He goes by many names. But the subject of seemingly infinite holiday songs is known first and foremost by one: Santa Claus.
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Where did the jolly one’s moniker come from? What are its origins, and what does it mean? Sit back, pour yourself a cup of hot cocoa, and let’s dive into the history and meaning of the name: Santa Claus.
Santa Claus, throughout history, has also been known as Father Christmas, Saint Nicholas, Saint Nick, Kris Kringle, Jolly Ol’ Saint Nick, and more. But a Santa by any other name would be as sweet. The mythical fictional figure who brings toys to good children on Christmas Eve (and coal to bad ones), is one of the most beloved characters in Western culture.
The jolly, pot-bellied old man lives at the North Pole in his workshop with his team of elves and stable of flying reindeer who pull his sleigh through the night. Rudolph the Red-Nosed Reindeer, of course, is at the helm. At his side is Mrs. Claus.
The character we know as Santa today is based on several origin figures, including Saint Nicholas, the English character Father Christmas and the Dutch Sinterklaas.
Saint Nicholas—a name that if you say it fast enough sounds like “Santa Claus”—was a 4th century Greek Christian bishop in the Roman Empire, what would now be Turkey. He was known for his generosity to the poor, especially for helping women. In the middle ages, due to his reputation for giving, on the evening before his feast day (December 6), children were given gifts in his honor. Today, Saint Nicholas is the patron saint of many kinds, including archers, sailors, children, and pawnbrokers.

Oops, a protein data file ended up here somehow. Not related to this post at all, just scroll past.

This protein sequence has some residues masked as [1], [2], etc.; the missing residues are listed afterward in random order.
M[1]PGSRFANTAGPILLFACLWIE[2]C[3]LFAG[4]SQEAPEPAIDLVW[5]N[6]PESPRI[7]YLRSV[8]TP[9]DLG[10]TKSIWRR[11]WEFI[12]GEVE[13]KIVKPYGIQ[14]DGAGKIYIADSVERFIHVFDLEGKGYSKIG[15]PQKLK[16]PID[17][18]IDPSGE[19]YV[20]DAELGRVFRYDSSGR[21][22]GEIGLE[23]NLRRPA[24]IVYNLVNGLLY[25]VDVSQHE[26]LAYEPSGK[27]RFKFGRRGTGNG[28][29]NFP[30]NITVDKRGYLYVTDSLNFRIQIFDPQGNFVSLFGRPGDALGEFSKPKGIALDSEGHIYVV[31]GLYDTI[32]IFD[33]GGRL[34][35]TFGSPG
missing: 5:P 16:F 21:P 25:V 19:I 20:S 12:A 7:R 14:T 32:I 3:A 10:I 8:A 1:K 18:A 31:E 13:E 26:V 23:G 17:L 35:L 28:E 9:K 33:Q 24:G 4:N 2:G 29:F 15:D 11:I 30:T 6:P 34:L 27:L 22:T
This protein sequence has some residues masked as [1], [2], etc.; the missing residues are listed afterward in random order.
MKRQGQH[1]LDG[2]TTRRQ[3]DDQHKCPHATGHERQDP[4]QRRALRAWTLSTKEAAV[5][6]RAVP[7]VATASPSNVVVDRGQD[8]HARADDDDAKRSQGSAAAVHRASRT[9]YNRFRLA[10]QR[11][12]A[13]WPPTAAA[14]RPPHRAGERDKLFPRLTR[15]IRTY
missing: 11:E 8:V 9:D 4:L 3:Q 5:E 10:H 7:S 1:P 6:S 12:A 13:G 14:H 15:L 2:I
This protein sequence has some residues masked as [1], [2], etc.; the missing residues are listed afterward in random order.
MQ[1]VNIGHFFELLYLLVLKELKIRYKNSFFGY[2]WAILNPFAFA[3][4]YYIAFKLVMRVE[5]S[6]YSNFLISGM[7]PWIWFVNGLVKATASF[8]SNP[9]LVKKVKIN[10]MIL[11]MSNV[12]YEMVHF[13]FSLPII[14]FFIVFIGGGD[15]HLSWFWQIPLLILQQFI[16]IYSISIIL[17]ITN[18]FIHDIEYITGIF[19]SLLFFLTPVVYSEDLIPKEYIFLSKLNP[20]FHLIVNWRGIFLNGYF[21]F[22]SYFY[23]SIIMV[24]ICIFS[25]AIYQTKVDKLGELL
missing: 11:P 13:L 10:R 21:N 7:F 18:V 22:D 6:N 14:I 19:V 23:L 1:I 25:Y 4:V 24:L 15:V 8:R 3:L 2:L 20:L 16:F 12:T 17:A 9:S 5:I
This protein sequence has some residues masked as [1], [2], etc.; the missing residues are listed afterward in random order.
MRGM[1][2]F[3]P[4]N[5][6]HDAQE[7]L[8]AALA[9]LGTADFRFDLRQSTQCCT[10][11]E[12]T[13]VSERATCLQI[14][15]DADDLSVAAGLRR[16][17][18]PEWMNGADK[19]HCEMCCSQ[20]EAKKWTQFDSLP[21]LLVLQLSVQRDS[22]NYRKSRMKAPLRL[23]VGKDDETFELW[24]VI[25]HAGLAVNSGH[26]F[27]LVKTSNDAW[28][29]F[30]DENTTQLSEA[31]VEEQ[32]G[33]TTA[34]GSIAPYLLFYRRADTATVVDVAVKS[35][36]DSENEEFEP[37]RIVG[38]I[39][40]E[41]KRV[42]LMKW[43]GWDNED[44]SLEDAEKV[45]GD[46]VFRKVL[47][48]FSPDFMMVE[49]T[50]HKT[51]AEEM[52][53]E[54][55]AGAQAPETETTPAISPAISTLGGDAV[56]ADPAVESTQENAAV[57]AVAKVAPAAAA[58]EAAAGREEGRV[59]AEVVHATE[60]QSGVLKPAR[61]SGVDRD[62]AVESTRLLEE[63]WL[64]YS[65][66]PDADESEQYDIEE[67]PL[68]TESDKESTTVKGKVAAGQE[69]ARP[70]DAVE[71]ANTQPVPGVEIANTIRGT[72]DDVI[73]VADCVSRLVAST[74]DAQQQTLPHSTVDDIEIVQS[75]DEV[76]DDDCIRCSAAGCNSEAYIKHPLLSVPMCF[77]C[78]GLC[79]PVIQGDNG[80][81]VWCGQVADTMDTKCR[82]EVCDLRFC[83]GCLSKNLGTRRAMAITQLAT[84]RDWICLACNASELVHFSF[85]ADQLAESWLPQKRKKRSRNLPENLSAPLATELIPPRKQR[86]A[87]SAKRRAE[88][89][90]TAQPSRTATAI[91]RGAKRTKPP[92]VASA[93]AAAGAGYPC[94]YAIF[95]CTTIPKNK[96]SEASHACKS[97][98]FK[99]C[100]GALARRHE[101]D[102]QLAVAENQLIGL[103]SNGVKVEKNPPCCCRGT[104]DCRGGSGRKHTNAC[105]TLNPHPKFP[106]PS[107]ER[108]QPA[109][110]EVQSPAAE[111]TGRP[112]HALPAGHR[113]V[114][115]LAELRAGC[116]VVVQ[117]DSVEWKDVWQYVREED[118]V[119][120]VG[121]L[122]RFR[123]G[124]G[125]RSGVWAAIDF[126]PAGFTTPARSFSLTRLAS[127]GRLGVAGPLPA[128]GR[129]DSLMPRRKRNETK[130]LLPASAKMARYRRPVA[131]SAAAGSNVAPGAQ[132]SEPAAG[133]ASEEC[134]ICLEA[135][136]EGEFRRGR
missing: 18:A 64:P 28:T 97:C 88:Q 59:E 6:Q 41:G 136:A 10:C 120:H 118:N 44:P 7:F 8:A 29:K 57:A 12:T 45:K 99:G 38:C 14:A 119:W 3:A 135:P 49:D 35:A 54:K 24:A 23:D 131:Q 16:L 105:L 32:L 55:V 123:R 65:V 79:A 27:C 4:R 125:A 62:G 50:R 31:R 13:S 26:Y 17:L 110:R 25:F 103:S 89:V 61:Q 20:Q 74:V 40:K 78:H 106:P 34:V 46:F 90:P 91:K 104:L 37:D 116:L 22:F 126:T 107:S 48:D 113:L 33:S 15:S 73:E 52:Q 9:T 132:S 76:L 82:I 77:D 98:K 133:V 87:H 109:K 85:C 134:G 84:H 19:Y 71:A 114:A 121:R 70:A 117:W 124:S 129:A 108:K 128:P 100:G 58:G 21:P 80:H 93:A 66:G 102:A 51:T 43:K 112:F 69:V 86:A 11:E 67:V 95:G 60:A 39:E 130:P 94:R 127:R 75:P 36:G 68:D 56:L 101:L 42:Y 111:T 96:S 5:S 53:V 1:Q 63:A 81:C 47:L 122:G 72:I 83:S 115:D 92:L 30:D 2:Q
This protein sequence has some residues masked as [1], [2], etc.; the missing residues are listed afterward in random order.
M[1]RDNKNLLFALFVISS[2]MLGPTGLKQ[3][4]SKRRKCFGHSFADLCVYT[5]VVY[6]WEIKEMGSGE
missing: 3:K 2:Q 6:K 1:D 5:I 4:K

Father Christmas dates back to the 16th century. At that time, he was pictured as a large man with green and red robes lined with fur. He is the spirit of good cheer, bringing mirth and gifts. Between the 4th and 16th centuries, England no longer celebrated Saint Nicholas’ day, so the country began celebrating Father Christmas on December 25, to coincide with Christmas, itself.
In the Netherlands and Belgium, people celebrated Sinterklass, a character based on Saint Nicholas. Sinterklaas gave gifts to kids. For years, kids got gifts on December 6 but everyone else could receive presents on December 25. In France, the same type of character is celebrated as Pere Noel (Father Christmas).
Later, by the mid-19th century in America, another name had sprouted up for the jolly figure: Kris Kringle. In 1853, a magazine article from the U.S. describing Christmas customs to British readers explained that children in the U.S. hung up stockings on Christmas Eve for a character whose name was Krishkinkle.
Over the years in the United States, the image and mythology of the character grew—both literally and figuratively. Santa grew larger and rounder. His wife, Mrs. Claus, was introduced thanks to poet Katharine Lee Bates. His home at the North Pole became canon. Cartoonist Thomas Nast published an image of him in the January 3 1863 issue of Harper’s Weekly in which he’s being pulled in a sleigh by reindeer. Nast had another image of Santa in an 1866 issue, which included the caption, “Santa Claussville, N.P.”
In 1902, the children’s book, The Life and Adventures of Santa Claus, was published by L. Frank Baum and that solidified the character of Santa even further. Then, when Santa became a mascot for companies like Coca-Cola and the Salvation Army, his image took on a whole new level. He was further immortalized in holiday songs like, “Santa Baby,” performed below by the legend Eartha Kitt.
And while Santa is the perfect mascot for materialism, we’ll just keep thinking about him like our North Pole-living grandfather who loves us.